Former Conservative staffer Michael Sona told CBC News Network's Power & Politics that he is not Pierre Poutine, the pseudonym used to make fraudulent robocalls in the last federal election
The Conservative staffer blamed in a leak to the media for fraudulent robocalls in the last federal election campaign says he didn't make the calls and doesn't know who did.
Michael Sona, who was in charge of communications for Guelph, Ont., Conservative candidate Marty Burke, told CBC News Network's Power & Politics that he is not Pierre Poutine, the pseudonym used to make the calls — and if he knew who was, he would have told Elections Canada.
The exclusive broadcast interview on Wednesday was a result of co-ordination between CBC News and Radio-Canada's Enquête.
The election agency has been investigating a number of misleading robocalls that directed voters to the wrong polling station in Guelph. There are other investigations going on in 230 ridings across the country where people reported similar calls.
Speaking to Power & Politics host Evan Solomon, Sona said he's not going to take the fall for something he didn't do.
"All the anonymous sources in the world can point the finger at me, but I'm not going to take responsibility for something that I'm not responsible for," Sona said.
"I think that there's some people that maybe had an interest in seeing me take the fall for it."
When the story first broke last February, Sun News reported that an anonymous source pointed the finger at Sona. Sona issued a release a few days later to say that he wasn't behind the calls. He stepped down from a job working for Eve Adams, the parliamentary secretary to the minister of veterans affairs.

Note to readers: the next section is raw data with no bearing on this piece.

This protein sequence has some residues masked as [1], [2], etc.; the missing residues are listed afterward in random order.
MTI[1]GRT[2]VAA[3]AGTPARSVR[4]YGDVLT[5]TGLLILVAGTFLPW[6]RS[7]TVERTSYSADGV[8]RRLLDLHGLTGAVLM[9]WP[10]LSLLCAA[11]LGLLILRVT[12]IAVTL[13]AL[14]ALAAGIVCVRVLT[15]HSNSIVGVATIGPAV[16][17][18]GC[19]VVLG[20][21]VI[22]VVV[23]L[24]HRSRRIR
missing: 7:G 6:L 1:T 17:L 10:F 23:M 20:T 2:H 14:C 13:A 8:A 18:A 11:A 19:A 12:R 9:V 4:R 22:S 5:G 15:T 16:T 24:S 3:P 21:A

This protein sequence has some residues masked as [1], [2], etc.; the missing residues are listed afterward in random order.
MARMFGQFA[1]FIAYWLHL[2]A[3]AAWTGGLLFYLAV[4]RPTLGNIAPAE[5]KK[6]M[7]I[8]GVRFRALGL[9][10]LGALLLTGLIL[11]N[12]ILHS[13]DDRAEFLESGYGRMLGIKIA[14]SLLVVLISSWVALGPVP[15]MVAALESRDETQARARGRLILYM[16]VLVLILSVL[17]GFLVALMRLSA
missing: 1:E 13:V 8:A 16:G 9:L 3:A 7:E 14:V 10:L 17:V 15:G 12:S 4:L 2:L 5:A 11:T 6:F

Sona said he didn't have access to the lists of voters that Elections Canada believes were used to place the calls. The agency's investigator says in court documents that it appears the party's list of Conservative non-supporters matches the list of numbers auto-dialled with the misleading message.
"You've got to take a look at the options and just say, you know what, what is the more realistic option here? That some then-22-year-old guy managed to co-ordinate this entire massive scheme when he didn't even have access to the data to be able to do this, or the alternative — that this was much more co-ordinated or possibly that there were people that knew how to do this, that it was being done?"
Pressed for more details after his appearance on Power & Politics, Sona pointed to interviews given to Elections Canada by his former Conservative Party colleagues and said the timing was interesting.
"I don't know for sure who it could have been, but I will say this. It's interesting that you had a bunch of people come out and point the finger at me, officially to Elections Canada, only after my name was leaked to the media by anonymous sources."
Court documents show two current Conservative Party staffers gave interviews to Elections Canada, accompanied by party lawyer Arthur Hamilton, reporting comments they said Sona made about untraceable robocalls and "how the Americans do politics." Sona said their accounts aren't accurate and that one staffer got a promotion three weeks after his interview.
Asked why he's speaking out now, Sona said he had been willing to wait out a month or two, but it's been 18 months since the investigation started and eight months since his name was floated.
"Quite frankly, I've realized at this point Elections Canada is not going to clear my name for me. No one else is going to do that. I'm the only person that can do that right now," he said.